When teaching young beginners the game of chess, I have to provide lesson examples that are entertaining. Specific concepts, such as gambits, can best be explained by showing games from the romantic era of chess. These games were often violent clashes that wouldn’t hold sway in today’s modern era of play but they serve as great teaching examples of specific ideas. The problem arises when students start thinking that this is the only way they should play. When a beginner tries to play like Paul Morphy, they fail because they haven’t developed advanced chess skills (yet). They also only see the end result. In Morphy’s Opera House Massacre, beginners see the sacrifice of Morphy’s Queen, which leads to mate on Morphy’s next move, and think, “I’ll sacrifice my Queen at the right moment and win the game.” Well, they sacrifice their Queen and end up losing the Queen and the game. They don’t understand the way in which Morphy got to that point in the game by building up his position. They see the great move, the Queen sacrifice and ignore all the other moves leading up to that point because they weren’t as exciting.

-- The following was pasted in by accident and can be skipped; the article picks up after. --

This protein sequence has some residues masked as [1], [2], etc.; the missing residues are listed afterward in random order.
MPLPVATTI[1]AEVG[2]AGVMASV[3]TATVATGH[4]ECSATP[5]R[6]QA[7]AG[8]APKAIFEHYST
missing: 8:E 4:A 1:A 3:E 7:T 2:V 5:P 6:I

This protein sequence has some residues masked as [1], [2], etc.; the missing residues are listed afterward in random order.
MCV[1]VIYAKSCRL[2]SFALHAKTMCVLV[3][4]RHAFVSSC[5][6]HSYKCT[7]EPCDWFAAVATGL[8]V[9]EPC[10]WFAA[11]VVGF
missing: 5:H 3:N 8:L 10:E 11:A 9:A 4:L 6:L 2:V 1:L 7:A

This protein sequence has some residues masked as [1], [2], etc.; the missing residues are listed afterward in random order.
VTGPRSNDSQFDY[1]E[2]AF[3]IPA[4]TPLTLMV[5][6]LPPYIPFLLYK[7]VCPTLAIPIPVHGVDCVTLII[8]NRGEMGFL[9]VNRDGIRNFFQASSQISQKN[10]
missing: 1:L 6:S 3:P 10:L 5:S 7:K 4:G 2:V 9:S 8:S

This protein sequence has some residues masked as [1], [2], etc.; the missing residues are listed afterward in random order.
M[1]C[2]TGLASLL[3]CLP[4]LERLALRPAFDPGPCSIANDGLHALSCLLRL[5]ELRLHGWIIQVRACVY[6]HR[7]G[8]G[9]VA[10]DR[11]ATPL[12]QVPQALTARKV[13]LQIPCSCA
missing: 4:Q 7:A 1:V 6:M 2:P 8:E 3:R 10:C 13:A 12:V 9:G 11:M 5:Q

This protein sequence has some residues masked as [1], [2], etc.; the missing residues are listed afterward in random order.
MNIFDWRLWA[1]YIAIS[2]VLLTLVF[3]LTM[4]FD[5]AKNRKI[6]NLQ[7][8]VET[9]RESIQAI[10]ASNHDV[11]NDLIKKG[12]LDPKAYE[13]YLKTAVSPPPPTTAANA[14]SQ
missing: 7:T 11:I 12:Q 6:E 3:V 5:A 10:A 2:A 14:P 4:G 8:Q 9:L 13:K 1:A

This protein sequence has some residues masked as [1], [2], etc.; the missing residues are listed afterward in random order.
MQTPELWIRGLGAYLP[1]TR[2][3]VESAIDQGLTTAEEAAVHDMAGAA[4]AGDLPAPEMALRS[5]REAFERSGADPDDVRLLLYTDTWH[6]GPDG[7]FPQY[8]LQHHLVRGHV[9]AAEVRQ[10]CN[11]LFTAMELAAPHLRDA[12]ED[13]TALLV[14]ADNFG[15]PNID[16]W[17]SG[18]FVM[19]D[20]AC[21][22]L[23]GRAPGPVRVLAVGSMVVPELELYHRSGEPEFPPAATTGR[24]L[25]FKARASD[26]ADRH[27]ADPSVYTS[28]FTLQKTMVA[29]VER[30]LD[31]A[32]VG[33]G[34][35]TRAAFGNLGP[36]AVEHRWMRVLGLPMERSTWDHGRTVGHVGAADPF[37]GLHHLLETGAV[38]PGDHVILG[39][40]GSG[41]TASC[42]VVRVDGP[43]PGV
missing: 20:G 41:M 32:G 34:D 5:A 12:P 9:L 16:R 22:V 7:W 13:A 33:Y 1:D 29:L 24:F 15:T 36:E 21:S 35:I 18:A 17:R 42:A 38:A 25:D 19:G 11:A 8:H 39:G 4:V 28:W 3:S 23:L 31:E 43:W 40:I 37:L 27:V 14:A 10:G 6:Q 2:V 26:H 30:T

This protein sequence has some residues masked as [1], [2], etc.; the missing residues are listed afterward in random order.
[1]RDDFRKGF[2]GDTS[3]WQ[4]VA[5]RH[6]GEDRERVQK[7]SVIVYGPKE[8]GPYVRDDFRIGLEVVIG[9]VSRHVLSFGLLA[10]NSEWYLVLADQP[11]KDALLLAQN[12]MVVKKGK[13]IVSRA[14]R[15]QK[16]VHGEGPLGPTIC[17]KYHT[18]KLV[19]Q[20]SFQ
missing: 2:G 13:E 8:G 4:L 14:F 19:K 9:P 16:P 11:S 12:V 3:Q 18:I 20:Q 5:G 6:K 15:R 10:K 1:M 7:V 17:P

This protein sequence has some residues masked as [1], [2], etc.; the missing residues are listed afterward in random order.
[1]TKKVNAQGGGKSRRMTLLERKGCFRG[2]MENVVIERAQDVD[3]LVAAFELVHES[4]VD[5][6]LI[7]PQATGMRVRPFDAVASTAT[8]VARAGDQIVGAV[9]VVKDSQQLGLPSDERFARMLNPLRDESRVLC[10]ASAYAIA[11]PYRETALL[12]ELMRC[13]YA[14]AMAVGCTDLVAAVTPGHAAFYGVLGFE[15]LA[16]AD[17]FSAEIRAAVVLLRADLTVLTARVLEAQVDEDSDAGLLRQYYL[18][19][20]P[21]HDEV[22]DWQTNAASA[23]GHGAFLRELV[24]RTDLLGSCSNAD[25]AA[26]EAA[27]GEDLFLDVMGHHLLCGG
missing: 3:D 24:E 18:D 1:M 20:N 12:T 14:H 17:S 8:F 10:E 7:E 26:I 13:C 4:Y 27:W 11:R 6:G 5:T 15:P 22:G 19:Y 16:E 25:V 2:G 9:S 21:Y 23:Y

To combat this problem of thinking that great moves are those that are earth shattering, I write a few things down on the blackboard (or dry erase boards as they’re called these days – remember, I went to school at the same time dinosaurs roamed the earth) in large letters right next to my demonstration board. The first thing written is “Small advantages added together create a large advantage.” Under this sentence is written “Spacial advantages win games.”

Of course we all know there’s more to it than just spacial advantages. However, you can’t overwhelm beginners with too much information all at once. Therefore, I decided the best way to steer beginners away from thinking that only big moves win games was to tackle one of the most important concepts regarding gaining an advantage, gaining space. If you gain a spacial advantage, you have more opportunities to control the game and thus win it. First though I redefine the define what a great move is.